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I have a home PC connected through twoway satellite modem. I cant reach from outside, so after a some research I found a solution which is reverse ssh tunneling. but I have a few question regarding the ssh

I have a server, and I would like to make a reverss connection, after I can Use a port-forwarding so I can connect to the HOME PC using the established reverse connection. My question is if I create a public key to establish a connection between the HOME PC and the server, afterwards is it possible to login to this server from a different PC using the password instead of public key?

I would like to write a script(cron job) which establishes the ssh connection, so after 30 minutes it will check if the connection is broken or not, if it's broken, than it will reestablish the connection, how can I check whether the ssh connection is still open?

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up vote 1 down vote accepted

SSH can be configured to accept both a public key and a password. I haven't disabled the lengthy and arduous password I set up on my SSH servers just in case I lose the keyfiles.

If you are using the ssh client to establish the connection, it exits when the connection is terminated. You can either store the PID of the ssh client when you launch it and check to see if that same PID is running, or call ssh from a script without exiting the script, and use while (assuming bash) to set up an infinite loop to call ssh over and over each time it terminates. init is explicitly designed for this so you might look into that as well.

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I am not sure if I am answering your question, but I feel there is a brick missing in what you intend to do, so I will add the missing link and risking that this was not your question.

What you intent to do is possible with SSH and not that difficult to setup, but let me start with a disclaimer: SSH tunneling is illegal in many work environments and can get you fired, even if your purpose is to reach your own home server with data/backups.

In order to reach the lets say server at home ("home") behind your ISP's NAT from a laptop on a public network, say an internet cafe ("laptop") you would do the following.

First you need a SSH-server running which is reachable in the pubic internet (SSShub).

Connect "home" permanently with "SSHhub" and remote forward a port from "SSHhub" to your "home" server. Take a look at autossh to make sure that the connection persists if you are away and check the sshd_config man page to get the remote forwarding right. On your home machine you start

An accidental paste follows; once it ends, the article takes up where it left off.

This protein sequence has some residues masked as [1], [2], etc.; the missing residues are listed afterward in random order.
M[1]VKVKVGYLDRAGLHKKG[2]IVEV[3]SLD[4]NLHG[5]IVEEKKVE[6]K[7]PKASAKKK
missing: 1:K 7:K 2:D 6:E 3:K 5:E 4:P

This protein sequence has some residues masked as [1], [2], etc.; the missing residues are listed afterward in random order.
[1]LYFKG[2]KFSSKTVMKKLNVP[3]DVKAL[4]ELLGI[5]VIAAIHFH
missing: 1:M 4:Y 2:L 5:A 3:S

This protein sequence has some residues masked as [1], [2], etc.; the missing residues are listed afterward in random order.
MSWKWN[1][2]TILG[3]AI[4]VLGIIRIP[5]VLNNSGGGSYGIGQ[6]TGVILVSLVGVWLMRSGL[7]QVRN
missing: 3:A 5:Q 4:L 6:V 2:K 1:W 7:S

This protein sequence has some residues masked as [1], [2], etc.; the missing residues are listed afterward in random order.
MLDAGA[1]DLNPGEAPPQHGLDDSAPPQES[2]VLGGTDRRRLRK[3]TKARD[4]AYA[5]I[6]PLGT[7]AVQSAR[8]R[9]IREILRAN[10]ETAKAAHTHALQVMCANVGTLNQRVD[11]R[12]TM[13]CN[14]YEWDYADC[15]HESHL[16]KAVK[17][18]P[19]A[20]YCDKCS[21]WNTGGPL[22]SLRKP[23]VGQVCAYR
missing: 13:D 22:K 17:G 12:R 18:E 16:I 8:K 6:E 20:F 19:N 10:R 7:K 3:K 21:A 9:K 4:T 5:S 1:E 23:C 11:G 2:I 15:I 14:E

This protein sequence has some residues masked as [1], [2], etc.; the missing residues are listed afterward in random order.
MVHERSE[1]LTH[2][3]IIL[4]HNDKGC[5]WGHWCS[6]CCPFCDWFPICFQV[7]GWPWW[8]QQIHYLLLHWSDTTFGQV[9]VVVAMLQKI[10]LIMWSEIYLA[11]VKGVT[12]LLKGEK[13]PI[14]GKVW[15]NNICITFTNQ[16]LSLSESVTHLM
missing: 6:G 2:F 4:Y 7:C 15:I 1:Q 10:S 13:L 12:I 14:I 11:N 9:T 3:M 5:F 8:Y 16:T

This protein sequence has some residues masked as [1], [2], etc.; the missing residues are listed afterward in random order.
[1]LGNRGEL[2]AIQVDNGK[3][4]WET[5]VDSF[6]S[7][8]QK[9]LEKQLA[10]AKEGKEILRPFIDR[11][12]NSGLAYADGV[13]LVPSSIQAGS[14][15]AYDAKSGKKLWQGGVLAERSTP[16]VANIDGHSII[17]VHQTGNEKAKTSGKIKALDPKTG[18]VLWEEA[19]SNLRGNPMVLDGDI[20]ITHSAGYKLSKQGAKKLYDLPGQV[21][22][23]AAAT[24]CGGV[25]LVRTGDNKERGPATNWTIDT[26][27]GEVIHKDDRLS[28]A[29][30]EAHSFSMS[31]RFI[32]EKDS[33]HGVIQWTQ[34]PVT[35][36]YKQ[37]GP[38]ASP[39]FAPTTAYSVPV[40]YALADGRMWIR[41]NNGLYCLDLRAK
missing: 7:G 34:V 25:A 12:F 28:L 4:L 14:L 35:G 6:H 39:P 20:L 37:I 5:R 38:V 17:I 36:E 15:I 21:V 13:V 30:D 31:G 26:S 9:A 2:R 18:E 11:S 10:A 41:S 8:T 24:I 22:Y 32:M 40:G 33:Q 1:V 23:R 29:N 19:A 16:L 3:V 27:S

autossh -M 0 -Nf SOCKSUSER@SSHHUB -r 8022:localhost:22

This will forward port 8022 on the public SSHhub server to your home servers SSH port 22.

Now you are sitting in an internetcafe with your laptop and local forward some unrestricted port to the SSHhub on port 8022 (using the above example). So on your laptop you start

autossh -M 0 -Nf SOCKSUSER@SSHHUB -l 8122:localhost:8022

When this is configured you can SSH into your home machine from your laptop by starting

ssh SOCKSUSER@localhost -p 8122

The ssh session forwarded from localhost:8122 on your laptop to localhost:8022 on the SSHhub and from there to localhost:22 on your home server.

You will be asked for the account password. All this will give you some headaches with having both a public key from the laptop and the home server in the .ssh/authorized_keys file of the SSHhub. PasswordAuthentication no in the /etc/ssh/sshd_config file should be ok, since you are logging in from inside the localhost, but check it yourself. You might want to set it to yes while debugging.

Check the autossh manpage for the -M 0option. This will "ping" the SSH server through the encrypted tunnel otherwise you have to configure monitoring ports with the -M option. -M 0 requires that you set the ServerAlive variables in the .ssh/config file like so

ServerAliveInterval 15
ServerAliveCountMax 2
TCPKeepAlive no

You can have them also inline I think.

Now I can answer you original question: Is it possible to login to your home machine behind NAT without RSA public key on the laptop/internet cafe machine. The answer is "yes" (as far as I remember) in the above scenario, when you permit PasswordAuthentication yes on the SSHhub, so that you can connect from any machine (having SSH client available) to the SSHhub.

Very late and probably wrong answer, but I used some time to figure it out and I guess others are wondering about it, too.

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Not answering your exact question, you'll solve the problem with products like neorouter... Real easy to setup and handles just about any firewall config.

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